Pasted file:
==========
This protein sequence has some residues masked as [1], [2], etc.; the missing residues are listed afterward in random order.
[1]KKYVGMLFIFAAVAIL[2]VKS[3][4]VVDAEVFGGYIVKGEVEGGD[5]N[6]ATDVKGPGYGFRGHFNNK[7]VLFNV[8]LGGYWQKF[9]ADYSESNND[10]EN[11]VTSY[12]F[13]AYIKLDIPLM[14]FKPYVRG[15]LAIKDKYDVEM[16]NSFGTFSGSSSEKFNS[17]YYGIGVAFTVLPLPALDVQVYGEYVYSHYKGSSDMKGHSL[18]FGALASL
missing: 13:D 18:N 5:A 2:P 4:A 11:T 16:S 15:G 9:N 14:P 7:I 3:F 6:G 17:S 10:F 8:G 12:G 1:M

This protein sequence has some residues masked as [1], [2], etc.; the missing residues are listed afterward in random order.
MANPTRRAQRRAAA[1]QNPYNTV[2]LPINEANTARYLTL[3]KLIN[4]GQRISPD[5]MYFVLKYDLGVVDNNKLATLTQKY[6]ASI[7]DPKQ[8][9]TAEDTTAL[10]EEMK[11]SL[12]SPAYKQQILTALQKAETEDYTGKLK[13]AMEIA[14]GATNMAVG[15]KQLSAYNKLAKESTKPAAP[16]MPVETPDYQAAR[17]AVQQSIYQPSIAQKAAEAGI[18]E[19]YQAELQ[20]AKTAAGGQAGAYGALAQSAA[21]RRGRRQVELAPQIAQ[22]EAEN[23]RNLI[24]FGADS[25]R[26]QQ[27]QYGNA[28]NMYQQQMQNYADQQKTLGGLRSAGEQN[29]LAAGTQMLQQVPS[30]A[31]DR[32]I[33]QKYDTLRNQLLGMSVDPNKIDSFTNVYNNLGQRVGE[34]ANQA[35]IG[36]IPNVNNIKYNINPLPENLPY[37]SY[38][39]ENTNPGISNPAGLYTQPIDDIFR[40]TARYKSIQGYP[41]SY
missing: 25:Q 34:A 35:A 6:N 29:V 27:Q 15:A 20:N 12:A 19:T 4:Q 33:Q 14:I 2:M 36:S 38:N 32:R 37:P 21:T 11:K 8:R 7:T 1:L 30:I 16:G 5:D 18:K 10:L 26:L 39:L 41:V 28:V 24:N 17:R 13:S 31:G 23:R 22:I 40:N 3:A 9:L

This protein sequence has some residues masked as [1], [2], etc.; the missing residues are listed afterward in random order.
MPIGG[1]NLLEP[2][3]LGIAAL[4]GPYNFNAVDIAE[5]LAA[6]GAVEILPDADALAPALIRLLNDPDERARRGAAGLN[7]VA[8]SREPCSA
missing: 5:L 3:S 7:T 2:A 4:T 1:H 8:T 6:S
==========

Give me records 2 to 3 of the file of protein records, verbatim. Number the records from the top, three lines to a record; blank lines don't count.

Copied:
This protein sequence has some residues masked as [1], [2], etc.; the missing residues are listed afterward in random order.
MANPTRRAQRRAAA[1]QNPYNTV[2]LPINEANTARYLTL[3]KLIN[4]GQRISPD[5]MYFVLKYDLGVVDNNKLATLTQKY[6]ASI[7]DPKQ[8][9]TAEDTTAL[10]EEMK[11]SL[12]SPAYKQQILTALQKAETEDYTGKLK[13]AMEIA[14]GATNMAVG[15]KQLSAYNKLAKESTKPAAP[16]MPVETPDYQAAR[17]AVQQSIYQPSIAQKAAEAGI[18]E[19]YQAELQ[20]AKTAAGGQAGAYGALAQSAA[21]RRGRRQVELAPQIAQ[22]EAEN[23]RNLI[24]FGADS[25]R[26]QQ[27]QYGNA[28]NMYQQQMQNYADQQKTLGGLRSAGEQN[29]LAAGTQMLQQVPS[30]A[31]DR[32]I[33]QKYDTLRNQLLGMSVDPNKIDSFTNVYNNLGQRVGE[34]ANQA[35]IG[36]IPNVNNIKYNINPLPENLPY[37]SY[38][39]ENTNPGISNPAGLYTQPIDDIFR[40]TARYKSIQGYP[41]SY
missing: 25:Q 34:A 35:A 6:N 29:V 27:Q 15:A 20:N 12:A 19:T 4:Q 33:Q 14:I 2:M 36:S 38:N 32:R 37:P 21:T 11:K 8:R 7:T 1:L 30:I 16:G 5:D 18:K 10:L 26:L 39:L 41:V 28:V 24:N 17:R 13:S 31:G 23:R 22:I 40:N 3:A 9:L

This protein sequence has some residues masked as [1], [2], etc.; the missing residues are listed afterward in random order.
MPIGG[1]NLLEP[2][3]LGIAAL[4]GPYNFNAVDIAE[5]LAA[6]GAVEILPDADALAPALIRLLNDPDERARRGAAGLN[7]VA[8]SREPCSA
missing: 5:L 3:S 7:T 2:A 4:T 1:H 8:T 6:S